Families of patients who died as a result of being infected with HIV and hepatitis through contaminated blood by the NHS in the 1970s and 80s, are seeking a public inquiry into the scandal.
New documents appear to show that health chiefs knew for years about the dangers which led to the deaths of 1,700 people.
Lauren Palmer's father was one of the thousands of people with hemophilia treated with contaminated blood, he contracted Hepatitis C and HIV, he then passed that onto Lauren's mother.
Both of Lauren's parents died eight days apart, when Loren was just nine-years-old.
She was taken into care and says she was given no support after the deaths of her parents.
In the 1970s and 80s, 4,670 people contracted Hepatitis C and 1,243 people contracted HIV through being given contaminated blood during NHS treatments - it is thought 1,700 people died as a result.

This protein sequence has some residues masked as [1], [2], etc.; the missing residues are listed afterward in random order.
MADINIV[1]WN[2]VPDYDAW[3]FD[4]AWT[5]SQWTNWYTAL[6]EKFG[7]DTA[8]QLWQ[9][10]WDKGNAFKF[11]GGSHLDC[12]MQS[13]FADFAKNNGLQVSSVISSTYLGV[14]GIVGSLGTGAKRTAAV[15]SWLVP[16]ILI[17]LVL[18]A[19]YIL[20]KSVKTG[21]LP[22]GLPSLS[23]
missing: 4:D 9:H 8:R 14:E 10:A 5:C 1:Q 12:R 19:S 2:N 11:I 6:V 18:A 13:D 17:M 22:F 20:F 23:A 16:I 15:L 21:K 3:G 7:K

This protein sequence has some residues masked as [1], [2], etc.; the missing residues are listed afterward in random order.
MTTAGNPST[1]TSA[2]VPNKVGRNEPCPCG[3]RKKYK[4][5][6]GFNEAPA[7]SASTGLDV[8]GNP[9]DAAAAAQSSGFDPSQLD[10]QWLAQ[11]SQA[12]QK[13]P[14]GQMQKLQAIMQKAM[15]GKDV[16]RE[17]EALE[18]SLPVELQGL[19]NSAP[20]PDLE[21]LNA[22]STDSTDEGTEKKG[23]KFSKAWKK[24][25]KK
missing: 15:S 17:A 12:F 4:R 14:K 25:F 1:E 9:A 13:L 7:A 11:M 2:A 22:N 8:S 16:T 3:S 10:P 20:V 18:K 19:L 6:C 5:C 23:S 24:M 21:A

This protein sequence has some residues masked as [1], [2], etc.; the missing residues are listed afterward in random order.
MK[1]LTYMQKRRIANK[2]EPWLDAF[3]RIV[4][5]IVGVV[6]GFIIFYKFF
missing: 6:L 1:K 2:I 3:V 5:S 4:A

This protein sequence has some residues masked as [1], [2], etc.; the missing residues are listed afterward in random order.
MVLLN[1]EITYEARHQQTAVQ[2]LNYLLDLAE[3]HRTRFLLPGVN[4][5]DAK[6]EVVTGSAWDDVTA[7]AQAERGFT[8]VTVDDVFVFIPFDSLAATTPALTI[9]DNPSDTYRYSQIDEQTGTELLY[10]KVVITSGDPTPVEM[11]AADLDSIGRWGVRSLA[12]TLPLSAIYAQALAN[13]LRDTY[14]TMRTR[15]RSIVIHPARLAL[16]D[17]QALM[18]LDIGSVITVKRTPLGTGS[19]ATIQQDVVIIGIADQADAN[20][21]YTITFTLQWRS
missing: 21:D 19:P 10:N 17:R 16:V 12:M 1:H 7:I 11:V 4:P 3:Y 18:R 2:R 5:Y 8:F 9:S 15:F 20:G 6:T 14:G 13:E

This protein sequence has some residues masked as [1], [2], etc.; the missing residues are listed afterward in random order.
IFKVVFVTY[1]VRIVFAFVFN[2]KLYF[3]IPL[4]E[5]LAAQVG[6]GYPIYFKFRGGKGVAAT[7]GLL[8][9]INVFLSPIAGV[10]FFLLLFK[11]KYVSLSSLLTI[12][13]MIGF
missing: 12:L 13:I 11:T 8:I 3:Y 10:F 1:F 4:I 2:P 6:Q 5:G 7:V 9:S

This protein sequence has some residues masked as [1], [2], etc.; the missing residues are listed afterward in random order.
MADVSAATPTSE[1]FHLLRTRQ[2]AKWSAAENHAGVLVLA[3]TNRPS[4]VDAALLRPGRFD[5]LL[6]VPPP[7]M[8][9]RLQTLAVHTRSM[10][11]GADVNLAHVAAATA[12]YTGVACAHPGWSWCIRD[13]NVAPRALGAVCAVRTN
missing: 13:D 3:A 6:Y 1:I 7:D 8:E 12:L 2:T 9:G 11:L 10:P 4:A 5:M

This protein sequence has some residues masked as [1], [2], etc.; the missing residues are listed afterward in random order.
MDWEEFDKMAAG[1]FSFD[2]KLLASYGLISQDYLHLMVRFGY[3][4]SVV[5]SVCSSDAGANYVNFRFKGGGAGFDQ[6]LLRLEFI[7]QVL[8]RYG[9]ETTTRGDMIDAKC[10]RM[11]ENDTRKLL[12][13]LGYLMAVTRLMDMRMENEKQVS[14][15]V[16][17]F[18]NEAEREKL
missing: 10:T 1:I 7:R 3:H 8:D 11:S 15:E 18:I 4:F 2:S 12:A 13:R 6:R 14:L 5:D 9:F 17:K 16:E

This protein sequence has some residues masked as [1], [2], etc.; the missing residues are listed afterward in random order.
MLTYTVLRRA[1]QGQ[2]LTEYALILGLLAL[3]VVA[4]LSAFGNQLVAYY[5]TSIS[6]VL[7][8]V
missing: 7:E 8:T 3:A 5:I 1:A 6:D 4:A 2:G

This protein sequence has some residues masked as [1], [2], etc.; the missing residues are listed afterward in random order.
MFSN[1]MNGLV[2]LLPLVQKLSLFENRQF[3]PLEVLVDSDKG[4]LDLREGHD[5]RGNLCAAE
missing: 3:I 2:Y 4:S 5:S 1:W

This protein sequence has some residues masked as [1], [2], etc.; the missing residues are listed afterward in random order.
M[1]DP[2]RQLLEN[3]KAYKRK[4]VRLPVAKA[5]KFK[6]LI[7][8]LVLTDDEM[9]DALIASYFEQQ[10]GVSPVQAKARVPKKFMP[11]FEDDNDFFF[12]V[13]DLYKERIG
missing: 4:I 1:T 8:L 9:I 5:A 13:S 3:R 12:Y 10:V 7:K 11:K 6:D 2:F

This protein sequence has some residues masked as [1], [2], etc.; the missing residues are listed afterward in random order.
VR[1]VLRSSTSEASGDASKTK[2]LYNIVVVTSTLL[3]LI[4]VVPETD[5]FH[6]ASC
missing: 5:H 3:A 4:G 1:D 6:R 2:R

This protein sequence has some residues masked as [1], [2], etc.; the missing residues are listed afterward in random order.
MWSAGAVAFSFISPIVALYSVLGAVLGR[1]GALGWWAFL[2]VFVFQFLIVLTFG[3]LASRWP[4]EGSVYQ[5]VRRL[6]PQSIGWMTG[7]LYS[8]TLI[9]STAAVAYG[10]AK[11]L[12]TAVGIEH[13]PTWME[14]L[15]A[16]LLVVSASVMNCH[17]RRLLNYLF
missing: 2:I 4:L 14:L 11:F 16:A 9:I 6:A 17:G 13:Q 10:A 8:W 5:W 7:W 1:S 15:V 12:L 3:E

The newly-discovered documents suggest Department of Health Officials knew in 1980 that there was a high risk from the treatment but that patients were still given the contaminated blood for another six years.
The documents will be used as evidence in legal action lodged at the High Court on Tuesday in which 300 people are suing the government.
The solicitor acting on behalf of the families, Des Collins said: "I think it's vitally important because of the cover-up which has gone on over a period of 35 years".
In the past those affected in England have received discretionary payments from the government but no one has admitted liability or paid compensation which is why families are now seeking a public inquiry.
Lauren Palmer said: "It's devastating families, I just want an apology and someone just to be made accountable for it be like ok we've messed up"
The Department of Health says it wants to be fully transparent.